Life in the A.M. – Bob Lauver

A.M. in this instance means After Martin.  I use a blue font because
that’s basically the feeling today, and because Martin was color blind
and he wouldn’t notice.

This forum might not be the best place to
express personal emotions, but if the spirit of this blog is truly
"behind the scenes" of performances by the PSO, then talking about our
loss of Martin Smith on Saturday is essential.

Pretty much everybody was in shock Saturday
night.  We heard of Martin’s death only moments before the performance,
and there was an announcement of that sad event to the audience by
Hampton Mallory at concert time.  There was an audible gasp from the
hall that triggered my sobbing mechanism for the moment of silence that
followed.

I remember very little of the performance, it
consisted mostly of trying to maintain composure and make it to the end
of each movement one note at a time.  I must say that during times of
shock and grief I’m grateful to have such a beautiful thing as music to
focus on.  There was a light moment in the horn section when Zach
performed a Martin-esque release to a note which sent me into a giggle
fit……it was either that or crying, so I looked at the bright side.
Zach has a way of walking through the discomfort of a solemn situation
to get to any joy that might be there, and he nailed it.  I doubt
Martin would have wanted us to be miserable……okay, maybe a little,
but he enjoyed it when we all had fun together, too.

After intermission was the time when we sensed
most directly the absolute finality of Martin’s absence up to that
point.  It was the Orff that Martin had played so beautifully the night
before.  Before the start though, was one of the more poignant moments
of the evening for me.  The horn row is one of the access points for
the woodwinds to get to their seats on stage.  Over the years, Martin
and I have played a game of "not noticing" when Nancy Goeres was coming
to her seat and then making a big deal of welcoming her through the
section and moving our stands out of the way so she could get to her
seat.  It’s one of those silly traditions that had become a
refreshingly nice little ritual that got everybody smiling.  Saturday
night I leaned over and got Martin’s stand out of Nancy’s way and we
both lost it.  Afterward I apologized to Nancy for breaking her up, she
and I both knew that Martin would have been right there doing that for
her.

We all have been riding the emotional
roller-coaster.  I think it will be a long time before things begin
feeling normal again. 

2 Responses to “Life in the A.M. – Bob Lauver”

  1. Naomi Yoran says:

    What a shock!
    I left town on Saturday morning & therfore exchanged my Saturday ticket to Friday’s concert. To know now, that I had listened to Martin’s last performace & that it happened to be Carmina burana, sends a shiver through my spine…
    So many times, while listening & “observing you in action”, the thought of “the orchestra as an organizm” came to my mind. I bring it up often when talking with friends about live orchestral music. It is such a strong image for me: A live, vibrabt, dependable & interconnected “creature” existing & producing it’s purpose on earth: music! So, what happens when this “organizm” is cut? brused? a part of it gives way & dies? At first it is such a shock… no wonder the way you all had felt on Saturday night. It is even hard to imagine how you could play at all. Yet, if my “biological image” is valid, I should not be surprised that you did performed! A vital organizm must have the capacity to be shocked & yet, go on with it’s mission. I thank you so very much for that. We need music & we need you when we are in shock & we are hurting.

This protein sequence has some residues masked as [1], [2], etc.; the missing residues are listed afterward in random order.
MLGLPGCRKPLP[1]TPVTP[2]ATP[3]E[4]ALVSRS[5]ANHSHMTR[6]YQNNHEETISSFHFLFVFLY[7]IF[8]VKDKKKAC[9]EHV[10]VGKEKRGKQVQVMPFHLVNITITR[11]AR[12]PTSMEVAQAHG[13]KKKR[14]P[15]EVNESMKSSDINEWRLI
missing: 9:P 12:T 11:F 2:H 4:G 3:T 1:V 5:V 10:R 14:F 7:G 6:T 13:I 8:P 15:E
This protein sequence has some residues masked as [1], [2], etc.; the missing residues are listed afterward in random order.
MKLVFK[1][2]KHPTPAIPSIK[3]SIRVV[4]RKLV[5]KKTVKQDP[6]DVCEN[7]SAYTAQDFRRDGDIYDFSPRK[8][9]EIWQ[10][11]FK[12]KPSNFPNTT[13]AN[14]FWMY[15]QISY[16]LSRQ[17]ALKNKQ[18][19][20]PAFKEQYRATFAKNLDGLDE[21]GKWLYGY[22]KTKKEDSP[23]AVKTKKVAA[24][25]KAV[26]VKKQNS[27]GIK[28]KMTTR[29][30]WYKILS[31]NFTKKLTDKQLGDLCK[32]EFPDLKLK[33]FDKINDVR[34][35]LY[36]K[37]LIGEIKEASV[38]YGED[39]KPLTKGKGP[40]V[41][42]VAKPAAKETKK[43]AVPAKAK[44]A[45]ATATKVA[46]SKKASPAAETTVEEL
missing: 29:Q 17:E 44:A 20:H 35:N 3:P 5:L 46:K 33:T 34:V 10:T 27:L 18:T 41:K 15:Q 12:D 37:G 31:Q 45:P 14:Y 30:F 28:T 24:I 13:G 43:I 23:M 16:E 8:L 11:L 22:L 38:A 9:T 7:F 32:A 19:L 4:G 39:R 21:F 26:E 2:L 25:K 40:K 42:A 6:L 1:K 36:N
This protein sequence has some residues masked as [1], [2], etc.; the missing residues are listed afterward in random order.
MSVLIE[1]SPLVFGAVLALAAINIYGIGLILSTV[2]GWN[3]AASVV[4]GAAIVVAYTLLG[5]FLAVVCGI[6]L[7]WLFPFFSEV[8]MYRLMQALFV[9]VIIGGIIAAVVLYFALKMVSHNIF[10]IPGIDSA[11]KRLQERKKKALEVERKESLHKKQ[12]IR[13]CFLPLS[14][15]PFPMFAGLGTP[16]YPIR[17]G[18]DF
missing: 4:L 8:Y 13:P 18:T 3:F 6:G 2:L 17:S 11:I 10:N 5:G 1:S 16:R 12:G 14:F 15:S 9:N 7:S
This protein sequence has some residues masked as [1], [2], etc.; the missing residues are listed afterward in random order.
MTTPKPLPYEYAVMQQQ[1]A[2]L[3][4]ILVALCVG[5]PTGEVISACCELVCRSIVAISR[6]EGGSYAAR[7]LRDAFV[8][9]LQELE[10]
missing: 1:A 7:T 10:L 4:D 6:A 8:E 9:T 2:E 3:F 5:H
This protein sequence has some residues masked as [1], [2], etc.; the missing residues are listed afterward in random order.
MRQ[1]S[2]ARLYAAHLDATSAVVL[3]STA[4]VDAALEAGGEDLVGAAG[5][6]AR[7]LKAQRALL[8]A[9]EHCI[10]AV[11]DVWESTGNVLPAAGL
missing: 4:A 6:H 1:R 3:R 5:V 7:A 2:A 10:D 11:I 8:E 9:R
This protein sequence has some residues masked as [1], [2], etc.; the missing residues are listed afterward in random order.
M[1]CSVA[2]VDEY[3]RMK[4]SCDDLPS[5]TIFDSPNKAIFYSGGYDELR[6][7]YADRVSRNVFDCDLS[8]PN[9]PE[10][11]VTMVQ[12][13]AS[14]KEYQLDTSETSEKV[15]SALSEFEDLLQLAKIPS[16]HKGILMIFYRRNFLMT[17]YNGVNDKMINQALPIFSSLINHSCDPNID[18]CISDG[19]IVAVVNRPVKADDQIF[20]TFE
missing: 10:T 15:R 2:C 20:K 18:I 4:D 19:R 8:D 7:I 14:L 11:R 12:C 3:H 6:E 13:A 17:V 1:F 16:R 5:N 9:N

How many times did I notice your coming & going on the stage, the different characteristics of each musician & their circle of friends. Martin performed with the PSO (as far as I remember) over 25 years. And I loved him from afar (the family circle). I loved it when the horns were asked to stand up after a great performane & it happen on his last night! Carmina burana was his fare-well to us, only we all did not know. I will miss him. I would not mind if his chair will stay empty for a while. You will be there for him.

  2. Bob Lauver says:

    I was talking to Martin’s sister-in-law yesterday and we reflected upon the fact that the orchestra is really a family. We know each other better than co-workers in most other fields, perhaps better than we want to in some cases!! I think this is a natural by-product of working in such an intimate way toward a common goal. But when something unforeseeable and tragic happens as did this weekend, it’s a great thing to be a part of such a big and thoughtful group. We all have been helping each other start the healing process, and will continue to for a long time. Thank you for your sentiments…..

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Sep 26